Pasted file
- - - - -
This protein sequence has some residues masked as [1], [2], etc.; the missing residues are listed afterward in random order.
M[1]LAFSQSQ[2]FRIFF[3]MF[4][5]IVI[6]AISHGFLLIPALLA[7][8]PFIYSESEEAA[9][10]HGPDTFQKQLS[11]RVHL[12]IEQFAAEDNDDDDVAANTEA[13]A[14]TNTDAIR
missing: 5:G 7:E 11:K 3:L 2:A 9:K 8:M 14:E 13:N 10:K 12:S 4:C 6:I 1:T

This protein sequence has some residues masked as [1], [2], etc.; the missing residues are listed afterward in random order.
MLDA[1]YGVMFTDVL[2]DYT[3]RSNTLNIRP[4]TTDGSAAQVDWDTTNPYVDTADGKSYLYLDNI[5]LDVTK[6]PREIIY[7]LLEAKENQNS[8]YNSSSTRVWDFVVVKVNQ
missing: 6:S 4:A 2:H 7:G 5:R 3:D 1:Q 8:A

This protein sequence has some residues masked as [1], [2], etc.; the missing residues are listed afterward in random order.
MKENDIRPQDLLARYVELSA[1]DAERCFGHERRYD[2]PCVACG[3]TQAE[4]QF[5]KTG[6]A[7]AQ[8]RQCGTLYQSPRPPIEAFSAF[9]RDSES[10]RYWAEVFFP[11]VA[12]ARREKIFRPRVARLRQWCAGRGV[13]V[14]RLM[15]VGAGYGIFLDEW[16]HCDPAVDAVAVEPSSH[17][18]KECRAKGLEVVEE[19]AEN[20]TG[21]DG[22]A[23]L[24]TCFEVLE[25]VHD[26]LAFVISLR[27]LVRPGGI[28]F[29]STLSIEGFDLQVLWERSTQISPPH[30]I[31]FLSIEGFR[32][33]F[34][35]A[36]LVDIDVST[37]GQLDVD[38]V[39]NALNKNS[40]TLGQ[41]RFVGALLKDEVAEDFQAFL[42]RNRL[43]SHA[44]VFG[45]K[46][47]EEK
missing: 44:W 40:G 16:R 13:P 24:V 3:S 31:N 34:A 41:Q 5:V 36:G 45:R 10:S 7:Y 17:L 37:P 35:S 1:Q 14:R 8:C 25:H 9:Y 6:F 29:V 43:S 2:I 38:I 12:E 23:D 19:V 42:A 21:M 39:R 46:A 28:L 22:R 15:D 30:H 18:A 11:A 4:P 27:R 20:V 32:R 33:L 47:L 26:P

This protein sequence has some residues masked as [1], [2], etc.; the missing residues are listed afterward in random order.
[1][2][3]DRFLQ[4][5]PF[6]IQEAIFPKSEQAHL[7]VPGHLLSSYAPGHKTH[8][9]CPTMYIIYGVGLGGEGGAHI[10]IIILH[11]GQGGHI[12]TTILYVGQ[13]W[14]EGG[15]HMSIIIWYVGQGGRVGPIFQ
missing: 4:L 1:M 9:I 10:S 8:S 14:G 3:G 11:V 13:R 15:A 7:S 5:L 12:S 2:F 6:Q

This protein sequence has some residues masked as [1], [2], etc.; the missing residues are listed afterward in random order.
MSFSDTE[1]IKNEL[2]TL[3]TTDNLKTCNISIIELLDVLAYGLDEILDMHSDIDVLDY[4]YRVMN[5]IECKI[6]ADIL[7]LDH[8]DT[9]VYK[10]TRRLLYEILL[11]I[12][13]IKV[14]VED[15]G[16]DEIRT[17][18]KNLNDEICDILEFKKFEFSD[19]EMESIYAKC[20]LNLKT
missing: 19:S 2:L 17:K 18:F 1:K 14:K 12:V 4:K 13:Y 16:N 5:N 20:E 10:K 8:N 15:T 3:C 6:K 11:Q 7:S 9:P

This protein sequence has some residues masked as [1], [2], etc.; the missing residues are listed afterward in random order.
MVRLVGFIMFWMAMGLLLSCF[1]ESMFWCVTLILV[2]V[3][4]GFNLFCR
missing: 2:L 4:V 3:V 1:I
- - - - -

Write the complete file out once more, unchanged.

This protein sequence has some residues masked as [1], [2], etc.; the missing residues are listed afterward in random order.
M[1]LAFSQSQ[2]FRIFF[3]MF[4][5]IVI[6]AISHGFLLIPALLA[7][8]PFIYSESEEAA[9][10]HGPDTFQKQLS[11]RVHL[12]IEQFAAEDNDDDDVAANTEA[13]A[14]TNTDAIR
missing: 5:G 7:E 11:K 3:L 2:A 9:K 8:M 14:E 13:N 10:K 12:S 4:C 6:I 1:T

This protein sequence has some residues masked as [1], [2], etc.; the missing residues are listed afterward in random order.
MLDA[1]YGVMFTDVL[2]DYT[3]RSNTLNIRP[4]TTDGSAAQVDWDTTNPYVDTADGKSYLYLDNI[5]LDVTK[6]PREIIY[7]LLEAKENQNS[8]YNSSSTRVWDFVVVKVNQ
missing: 6:S 4:A 2:H 7:G 5:R 3:D 1:Q 8:A

This protein sequence has some residues masked as [1], [2], etc.; the missing residues are listed afterward in random order.
MKENDIRPQDLLARYVELSA[1]DAERCFGHERRYD[2]PCVACG[3]TQAE[4]QF[5]KTG[6]A[7]AQ[8]RQCGTLYQSPRPPIEAFSAF[9]RDSES[10]RYWAEVFFP[11]VA[12]ARREKIFRPRVARLRQWCAGRGV[13]V[14]RLM[15]VGAGYGIFLDEW[16]HCDPAVDAVAVEPSSH[17][18]KECRAKGLEVVEE[19]AEN[20]TG[21]DG[22]A[23]L[24]TCFEVLE[25]VHD[26]LAFVISLR[27]LVRPGGI[28]F[29]STLSIEGFDLQVLWERSTQISPPH[30]I[31]FLSIEGFR[32][33]F[34][35]A[36]LVDIDVST[37]GQLDVD[38]V[39]NALNKNS[40]TLGQ[41]RFVGALLKDEVAEDFQAFL[42]RNRL[43]SHA[44]VFG[45]K[46][47]EEK
missing: 44:W 40:G 16:R 13:P 24:V 3:S 31:N 34:A 41:Q 5:V 36:G 45:R 10:S 7:Y 17:L 37:P 35:S 1:Q 14:R 8:C 25:H 9:Y 6:F 29:V 43:S 2:I 38:I 12:E 23:D 19:V 42:A 21:M 39:R 46:A 28:L 22:R 15:D 30:H 18:A 11:A 4:P 27:R 20:V 32:R 33:L 47:L 26:P

This protein sequence has some residues masked as [1], [2], etc.; the missing residues are listed afterward in random order.
[1][2][3]DRFLQ[4][5]PF[6]IQEAIFPKSEQAHL[7]VPGHLLSSYAPGHKTH[8][9]CPTMYIIYGVGLGGEGGAHI[10]IIILH[11]GQGGHI[12]TTILYVGQ[13]W[14]EGG[15]HMSIIIWYVGQGGRVGPIFQ
missing: 4:L 1:M 9:I 10:S 8:S 14:G 3:G 11:V 13:R 15:A 7:S 5:L 12:S 2:F 6:Q

This protein sequence has some residues masked as [1], [2], etc.; the missing residues are listed afterward in random order.
MSFSDTE[1]IKNEL[2]TL[3]TTDNLKTCNISIIELLDVLAYGLDEILDMHSDIDVLDY[4]YRVMN[5]IECKI[6]ADIL[7]LDH[8]DT[9]VYK[10]TRRLLYEILL[11]I[12][13]IKV[14]VED[15]G[16]DEIRT[17][18]KNLNDEICDILEFKKFEFSD[19]EMESIYAKC[20]LNLKT
missing: 19:S 2:L 17:K 18:F 1:K 14:K 12:V 4:K 13:Y 16:N 5:N 20:E 10:K 8:N 15:T 3:C 6:K 11:Q 7:S 9:P

This protein sequence has some residues masked as [1], [2], etc.; the missing residues are listed afterward in random order.
MVRLVGFIMFWMAMGLLLSCF[1]ESMFWCVTLILV[2]V[3][4]GFNLFCR
missing: 2:L 4:V 3:V 1:I